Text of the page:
Harvard News: Mira Nair comes full circle with donation of archive. “When Mira Nair ’79 was offered the chance to give her professional archive to Radcliffe’s Schlesinger Library, something clicked. ‘Harvard has changed my life,’ said the award-winning director on a recent Zoom call from New York. ‘There’s no question about it.’ For almost two years the director of ‘Monsoon Wedding,’ ‘The Namesake,’ and ‘Vanity Fair’ filled boxes with papers and other material related to her long career. She had fielded a request from Academy of Motion Picture Arts and Sciences regarding her papers, but Radcliffe’s interest tugged at her heart.”
American Theatre: Seeking a Director of Color? Now There’s a Database for That. “Among the challenges faced by U.S. theatre directors, both practitioners of color and their white counterparts, is the feeding frenzy that can happen when an in-demand director becomes a hot commodity. Directors who toil in obscurity for years can suddenly get a high-profile regional, Off-Broadway, or Broadway gig, and then everyone wants to hire them, whether it’s Sam Gold or Lileana Blain-Cruz. [Kareem] Fahmy said the BIPOC Directors Database could also be used by fellow directors who want to be able to refer directors to qualified colleagues when they can’t take the gig.”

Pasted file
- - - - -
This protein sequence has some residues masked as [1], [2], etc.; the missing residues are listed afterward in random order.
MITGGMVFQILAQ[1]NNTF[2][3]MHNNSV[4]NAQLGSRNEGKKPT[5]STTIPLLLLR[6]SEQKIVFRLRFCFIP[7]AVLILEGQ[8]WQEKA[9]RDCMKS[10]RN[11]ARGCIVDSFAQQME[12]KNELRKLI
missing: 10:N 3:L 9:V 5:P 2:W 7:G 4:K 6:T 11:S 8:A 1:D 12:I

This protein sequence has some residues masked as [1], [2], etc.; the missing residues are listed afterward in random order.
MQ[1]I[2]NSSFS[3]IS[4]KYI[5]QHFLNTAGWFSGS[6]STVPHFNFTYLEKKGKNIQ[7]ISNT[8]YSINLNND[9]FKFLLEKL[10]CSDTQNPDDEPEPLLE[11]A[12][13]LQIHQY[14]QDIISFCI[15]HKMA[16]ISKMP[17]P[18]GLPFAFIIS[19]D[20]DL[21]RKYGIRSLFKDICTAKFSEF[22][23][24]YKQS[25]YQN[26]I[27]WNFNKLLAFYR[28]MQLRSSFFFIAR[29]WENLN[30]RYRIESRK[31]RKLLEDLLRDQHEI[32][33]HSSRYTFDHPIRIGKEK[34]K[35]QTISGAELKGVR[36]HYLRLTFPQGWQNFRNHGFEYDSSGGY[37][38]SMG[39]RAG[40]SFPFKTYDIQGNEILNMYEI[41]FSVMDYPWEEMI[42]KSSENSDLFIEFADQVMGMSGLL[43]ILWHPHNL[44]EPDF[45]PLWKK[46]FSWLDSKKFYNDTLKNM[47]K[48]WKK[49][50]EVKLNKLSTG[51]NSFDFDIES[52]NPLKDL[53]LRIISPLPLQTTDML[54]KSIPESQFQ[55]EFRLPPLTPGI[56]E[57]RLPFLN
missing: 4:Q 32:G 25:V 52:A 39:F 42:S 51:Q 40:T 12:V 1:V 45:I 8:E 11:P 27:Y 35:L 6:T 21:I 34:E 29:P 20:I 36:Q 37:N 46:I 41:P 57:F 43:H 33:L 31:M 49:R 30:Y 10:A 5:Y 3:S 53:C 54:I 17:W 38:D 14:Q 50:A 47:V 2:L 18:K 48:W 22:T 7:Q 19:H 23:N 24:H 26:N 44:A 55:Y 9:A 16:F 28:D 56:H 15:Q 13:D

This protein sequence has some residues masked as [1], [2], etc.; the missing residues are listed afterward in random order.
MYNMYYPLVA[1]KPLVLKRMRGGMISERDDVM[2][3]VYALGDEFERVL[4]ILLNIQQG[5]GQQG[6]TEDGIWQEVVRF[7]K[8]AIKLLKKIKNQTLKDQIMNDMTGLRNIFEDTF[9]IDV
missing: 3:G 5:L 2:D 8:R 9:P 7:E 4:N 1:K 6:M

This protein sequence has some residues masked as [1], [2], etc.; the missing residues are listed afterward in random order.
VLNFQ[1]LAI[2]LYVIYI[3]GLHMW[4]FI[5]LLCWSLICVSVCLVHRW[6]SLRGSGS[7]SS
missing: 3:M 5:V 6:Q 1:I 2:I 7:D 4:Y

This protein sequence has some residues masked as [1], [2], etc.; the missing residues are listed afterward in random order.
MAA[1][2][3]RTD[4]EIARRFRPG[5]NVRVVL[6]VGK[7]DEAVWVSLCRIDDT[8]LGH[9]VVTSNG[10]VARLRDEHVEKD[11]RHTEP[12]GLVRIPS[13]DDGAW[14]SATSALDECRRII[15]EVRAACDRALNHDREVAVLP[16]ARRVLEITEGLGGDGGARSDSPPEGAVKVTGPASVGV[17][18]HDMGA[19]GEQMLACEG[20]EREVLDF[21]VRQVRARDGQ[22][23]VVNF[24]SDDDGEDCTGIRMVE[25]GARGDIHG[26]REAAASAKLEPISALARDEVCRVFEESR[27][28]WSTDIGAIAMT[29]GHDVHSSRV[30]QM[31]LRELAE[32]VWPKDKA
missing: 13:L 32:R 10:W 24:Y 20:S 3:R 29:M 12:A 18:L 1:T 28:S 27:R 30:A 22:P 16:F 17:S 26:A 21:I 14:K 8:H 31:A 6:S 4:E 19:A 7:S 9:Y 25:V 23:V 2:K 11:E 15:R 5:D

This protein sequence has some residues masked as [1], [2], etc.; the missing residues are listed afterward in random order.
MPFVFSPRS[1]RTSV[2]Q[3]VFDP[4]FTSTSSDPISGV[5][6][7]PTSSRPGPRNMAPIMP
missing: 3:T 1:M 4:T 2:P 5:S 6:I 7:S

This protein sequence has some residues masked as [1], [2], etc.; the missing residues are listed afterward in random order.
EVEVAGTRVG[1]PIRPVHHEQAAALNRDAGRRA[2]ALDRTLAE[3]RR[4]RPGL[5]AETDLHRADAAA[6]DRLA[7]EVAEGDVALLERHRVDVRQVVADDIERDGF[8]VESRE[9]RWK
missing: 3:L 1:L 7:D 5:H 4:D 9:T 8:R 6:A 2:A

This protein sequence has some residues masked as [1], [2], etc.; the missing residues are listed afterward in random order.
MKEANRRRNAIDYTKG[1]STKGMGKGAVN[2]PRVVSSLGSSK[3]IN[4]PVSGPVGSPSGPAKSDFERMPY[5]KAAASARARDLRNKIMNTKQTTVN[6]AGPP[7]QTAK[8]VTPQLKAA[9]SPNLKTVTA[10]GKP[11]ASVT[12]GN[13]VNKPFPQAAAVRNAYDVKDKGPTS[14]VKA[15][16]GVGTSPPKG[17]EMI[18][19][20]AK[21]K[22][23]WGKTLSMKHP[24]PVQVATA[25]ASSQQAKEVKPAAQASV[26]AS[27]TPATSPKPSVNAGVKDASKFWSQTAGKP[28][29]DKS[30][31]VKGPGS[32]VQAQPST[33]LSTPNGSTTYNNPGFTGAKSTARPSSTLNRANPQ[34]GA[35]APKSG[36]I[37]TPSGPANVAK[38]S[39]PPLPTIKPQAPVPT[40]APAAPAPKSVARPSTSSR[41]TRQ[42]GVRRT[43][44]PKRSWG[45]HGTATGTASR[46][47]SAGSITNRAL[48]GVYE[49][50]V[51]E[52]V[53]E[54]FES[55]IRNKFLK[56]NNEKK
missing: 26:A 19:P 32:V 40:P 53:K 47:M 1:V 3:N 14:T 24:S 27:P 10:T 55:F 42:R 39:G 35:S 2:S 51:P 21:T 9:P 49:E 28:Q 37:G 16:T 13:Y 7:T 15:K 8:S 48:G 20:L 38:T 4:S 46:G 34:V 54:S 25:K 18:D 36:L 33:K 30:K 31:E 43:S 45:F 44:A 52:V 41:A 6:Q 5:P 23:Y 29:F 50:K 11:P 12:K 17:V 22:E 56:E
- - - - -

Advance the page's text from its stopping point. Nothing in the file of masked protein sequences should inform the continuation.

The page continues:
Now available: a database of female Canadian filmmakers. “The professional development initiative Women in the Directors Chair (WIDC) launched today (May 23) an online directory of Canadian women directors who have attended WIDC programs since starting in 1997.” The amount of information available varies a lot, from nothing to a picture to a decent biography.
A database of Nordic women in filmmaking is expanding globally. “The Swedish Film Institute continues its pioneering work to achieve gender equality in film, including the launch of a new website that will be “a kind of Wikipedia” for female filmmakers. At Nordicwomeninfilm.com, there are already 700 filmmakers listed, from cinema’s start in 1895 to today. The list will be expanded globally.”